Clothing. Damn, we all wear the stuff. In various forms of flattery or to hide things (like my enlarging mid-section). I never thought that it would wind up being one of the most constant questions that I get from non-Pagans though.
To some degree, I grok what’s being asked. When people find out I am a Druid, they expect me to dress like the pictures they have seen of Druids at Stonehenge. You know the look. All white robes, some with colorful edging, all dragging the ground from the length. And to be perfectly honest, I know more than one Druid here in America that has some set of ritual accouterments that match that description to a degree. So I can see where non-Druid folks can get the idea that the white robes are some kind of mandatory uniform of sorts for Druids everywhere.
But it has gotten me to wonder what the fascination is with the “dress-up” function associated with all of this. Some of it seems to be steeped in some kind of non-spoken tradition. I don’t mind standing on tradition, particularly on its neck. After all, I have always looked at getting dressed for ritual as a concept of form over function. Dress in what is comfortable, which for me is typically a concert t-shirt (Motorhead, if I have a serviceable one – which I do not at the moment), jeans (usually faded and with holes in them) and tennis shoes or boots. I have been known to show up weddings and funerals in this style of dress as well (seriously). Its what I feel comfortable in. And I cannot describe the number of times I have felt like Jaime Lannister over the looks I have gotten: “There it is. There’s the look. I’ve seen it for seventeen years on face after face.”
I will tell you a little “secret” about me. I hate dress-codes. For my junior and senior years in high school, I had to dress exactly like all the other students at the school. In the warmer months, we wore blue polo shirts with gray slacks. In the colder months, we wore the same gray slacks, along with a button-down shirt (conservative colors only), along with a dark blue blazer and a tie. The tie was our only recourse towards individualization, and, Gods, we all had some HORRIBLE ties. The overall outfit wasn’t bad. The blazer was a touch uncomfortable to wear all the time. But it was mandating that everyone look the same that really got under my skin. I railed against military uniforms for much the same reasoning. I prefer to dress myself, and to use the rule of thumb of what I deem “appropriate” to wear. If folks don’t like it or agree – they don’t have to dress like I do. Simple as that, in my mind.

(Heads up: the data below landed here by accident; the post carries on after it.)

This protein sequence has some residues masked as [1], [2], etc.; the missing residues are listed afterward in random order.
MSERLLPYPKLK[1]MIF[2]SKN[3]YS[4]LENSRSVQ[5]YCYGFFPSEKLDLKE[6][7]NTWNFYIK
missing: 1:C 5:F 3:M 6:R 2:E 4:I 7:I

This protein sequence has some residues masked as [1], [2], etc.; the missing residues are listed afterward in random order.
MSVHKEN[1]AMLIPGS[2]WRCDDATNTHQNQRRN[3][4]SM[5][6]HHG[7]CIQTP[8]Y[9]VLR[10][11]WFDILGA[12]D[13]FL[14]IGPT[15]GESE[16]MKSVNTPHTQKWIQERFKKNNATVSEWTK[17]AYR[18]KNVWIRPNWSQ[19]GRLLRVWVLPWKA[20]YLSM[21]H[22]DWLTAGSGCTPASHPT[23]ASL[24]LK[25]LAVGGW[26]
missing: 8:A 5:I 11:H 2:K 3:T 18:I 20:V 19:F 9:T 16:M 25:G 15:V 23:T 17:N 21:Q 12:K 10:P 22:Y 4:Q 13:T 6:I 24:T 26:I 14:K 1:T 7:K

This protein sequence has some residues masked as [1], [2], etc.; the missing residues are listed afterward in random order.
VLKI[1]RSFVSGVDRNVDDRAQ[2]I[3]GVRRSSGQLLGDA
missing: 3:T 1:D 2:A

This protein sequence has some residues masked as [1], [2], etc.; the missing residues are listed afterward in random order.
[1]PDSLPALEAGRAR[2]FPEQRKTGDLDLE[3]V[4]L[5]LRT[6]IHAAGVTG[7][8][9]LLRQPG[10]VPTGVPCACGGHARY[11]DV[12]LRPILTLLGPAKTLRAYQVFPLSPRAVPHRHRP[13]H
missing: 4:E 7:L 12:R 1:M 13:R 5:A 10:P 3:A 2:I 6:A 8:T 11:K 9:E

So, when I hear folks make commentary, such as the one that I received in a private Direct Message on Twitter – ” I believe you Druids need to get a uniform like the Catholic Priests have.” – I bristle against the suggestion that we should all look the same. Furthermore, is the implication that Druidry should follow the example of a group of folks from another system of belief. Essentially, it smacks of saying that people of belief should have some form of holy uniform that they wear. I guess, its so that folks are a bit more distinctive when seen through a sniper’s rifle scope. ::shrug:: Or so that small children can find you, run up and tug at your robes – hoping a quid or two magically falls from your robes. And for the record, I am not against the idea of handing over a few quid so some kid can chase down the ice-cream truck. But aside from that goofy imagery, do we really need a uniform of sorts?
Well, possibly. I would surmise that it all depends on the God you have chosen to follow. I have a pair of Trickster Gods that are primary in my daily life. The idea of not finding some aspect of a uniform look to lampoon is just so foreign. But aside from my own flippant commentary, I do recognize that certain Gods and Goddesses would have requirements of their followers in terms of dress or look. The folks that follow those particular Gods have chosen to take on those requirements. More power to them. When they start saying that I have to do the same, simply because I am a Pagan or that I am a Polytheist or that I am a Druid…. Yeah… But on their own? I think its really awesome that they chosen to have that kind of discipline in their life and in their aspect of worship. Its not for me, but I’m not going to take a shit on it because of that. Only if they decide that I have to do the same.
Now, the t-shirt and jeans look? Its been suggested that this is my “uniform”…and I suppose that could be true. But to keep my rebellious mind in check, I continue to lean to the concept that I dress this way because its comfortable for me, not because I like the look. So please, say that kind of thing about a uniform quietly around me. That way I don’t rebel and start wearing brightly colored spandex. Because, NO ONE wants to see me dressed like that. Trust me….
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